I'm using rsync to repeatedly send a folder from source to destination. When using a straight bash command, it prompts for a password. In order to prevent the prompting of a password, I've made a simple cpp program that calls a bash script of rsync to repeatedly send the folder to the destination by doing fork and exec. I tried this answer, but it returns an error:

sudo rsync $args --password-file=rsync_pass -avz /home/user/folder/checkpoints/$1 [email protected]::checkpoints/$1

rsync: failed to connect to 192.xxx.xxx.xxx (192.xxx.xxx.xxx): Connection refused (111)
rsync error: error in socket IO (code 10) at clientserver.c(127) [sender=3.1.3]

Note: I only want to use the --password-file option

I have checked that the rsync daemon is running on the destination side by running the command: sudo systemctl status rsync. Here's my rsyncd.conf

pid file = /var/run/rsyncd.pid
lock file = /var/run/rsync.lock
log file = /var/log/rsync.log
port = 12000

path = /home/public_rsync
comment = RSYNC FILES
read only = true
timeout = 300

How do I get this working?

  • You could use public key authentication if you don't want to enter a password, no need for a daemon. Edit your question and add your /etc/rsyncd.conf. Are auth users and secrets file defined and properly setup?
    – Freddy
    Oct 30, 2020 at 8:02
  • The connection is being refused. This means either that the service is not running (on the standard port), or that there is a firewall somewhere on or between client and server rejecting such connections. Oct 30, 2020 at 8:22
  • @Freddy where are these auth users and secrets file present?
    – y_159
    Oct 30, 2020 at 9:31
  • @roaima how can i check that?
    – y_159
    Oct 30, 2020 at 9:31
  • @roaima sudo systemctl status rsync on backup side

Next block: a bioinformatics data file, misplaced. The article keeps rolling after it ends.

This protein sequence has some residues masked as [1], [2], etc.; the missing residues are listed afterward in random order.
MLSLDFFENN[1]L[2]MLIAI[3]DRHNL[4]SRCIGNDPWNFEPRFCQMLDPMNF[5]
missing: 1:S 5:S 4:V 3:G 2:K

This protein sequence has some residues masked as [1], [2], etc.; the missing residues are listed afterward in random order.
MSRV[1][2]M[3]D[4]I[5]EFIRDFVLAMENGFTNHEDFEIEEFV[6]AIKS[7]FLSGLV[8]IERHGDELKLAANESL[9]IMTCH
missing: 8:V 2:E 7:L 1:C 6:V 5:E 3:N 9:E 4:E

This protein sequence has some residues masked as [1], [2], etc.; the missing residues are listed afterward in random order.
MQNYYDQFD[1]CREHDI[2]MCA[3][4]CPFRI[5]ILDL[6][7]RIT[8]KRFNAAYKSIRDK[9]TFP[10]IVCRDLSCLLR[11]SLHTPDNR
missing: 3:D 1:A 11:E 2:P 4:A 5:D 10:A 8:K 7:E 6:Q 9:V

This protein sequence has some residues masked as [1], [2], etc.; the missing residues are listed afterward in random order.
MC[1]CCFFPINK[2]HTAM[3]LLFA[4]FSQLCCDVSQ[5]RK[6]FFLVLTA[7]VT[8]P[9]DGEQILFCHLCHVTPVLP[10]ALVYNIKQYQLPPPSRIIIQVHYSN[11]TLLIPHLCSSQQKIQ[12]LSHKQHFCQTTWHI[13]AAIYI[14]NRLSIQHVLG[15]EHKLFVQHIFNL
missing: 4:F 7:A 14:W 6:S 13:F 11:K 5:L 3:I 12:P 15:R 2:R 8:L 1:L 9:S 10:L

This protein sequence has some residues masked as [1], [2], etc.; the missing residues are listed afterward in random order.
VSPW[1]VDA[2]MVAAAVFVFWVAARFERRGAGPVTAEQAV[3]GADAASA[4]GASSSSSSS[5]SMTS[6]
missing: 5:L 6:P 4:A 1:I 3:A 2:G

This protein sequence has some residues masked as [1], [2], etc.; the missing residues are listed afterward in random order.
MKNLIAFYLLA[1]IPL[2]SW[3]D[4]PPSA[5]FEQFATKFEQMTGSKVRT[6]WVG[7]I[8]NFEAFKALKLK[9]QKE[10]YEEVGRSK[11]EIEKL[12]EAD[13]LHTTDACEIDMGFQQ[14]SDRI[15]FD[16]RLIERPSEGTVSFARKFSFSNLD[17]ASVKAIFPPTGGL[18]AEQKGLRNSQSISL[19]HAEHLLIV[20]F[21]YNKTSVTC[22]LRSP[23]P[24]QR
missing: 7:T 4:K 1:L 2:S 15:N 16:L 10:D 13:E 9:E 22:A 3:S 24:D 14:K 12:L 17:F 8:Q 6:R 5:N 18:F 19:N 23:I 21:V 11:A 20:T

– y_159
    Oct 30, 2020 at 10:28

1 Answer 1


The connection was refused because you were using a non-standard rsync port, see the comments by user roaima.

For simplicity, I expect user public_rsync with home directory /home/public_rsync exists on the destination host (192.xxx.xxx.xxx, where the daemon is running) and the service is not blocked by your firewall.

Start with this sample /etc/rsyncd.conf (passwords are enabled later):

pid file = /var/run/rsyncd.pid
lock file = /var/run/rsync.lock
log file = /var/log/rsync.log

path = /home/public_rsync/checkpoints
comment = RSYNC FILES
read only = false
uid = public_rsync
gid = public_rsync
#auth users = secondaryvm
#secrets file = /etc/rsyncd.secrets
timeout = 300


  • remove port = 12000 to use default port 873
  • change module name from [files] to [checkpoints]
  • change the path to the module directory to /home/public_rsync/checkpoints
  • change read only = true to false to be able to push files to the server
  • add uid / gid to use this username / group when transferring files

Then restart the server:

sudo systemctl restart rsync

1. Test rsync on the destination host as user public_rsync

  1. List all listable modules with rsync localhost::, it should return the module name and the description:

    [email protected]:~$ rsync localhost::
    checkpoints      RSYNC FILES
  2. Create directory checkpoints and a test file in this directory:

    [email protected]:~$ mkdir ~/checkpoints
    [email protected]:~$ echo helloworld > ~/checkpoints/helloworld.txt
  3. List all files of our module:

    [email protected]:~$ rsync localhost::checkpoints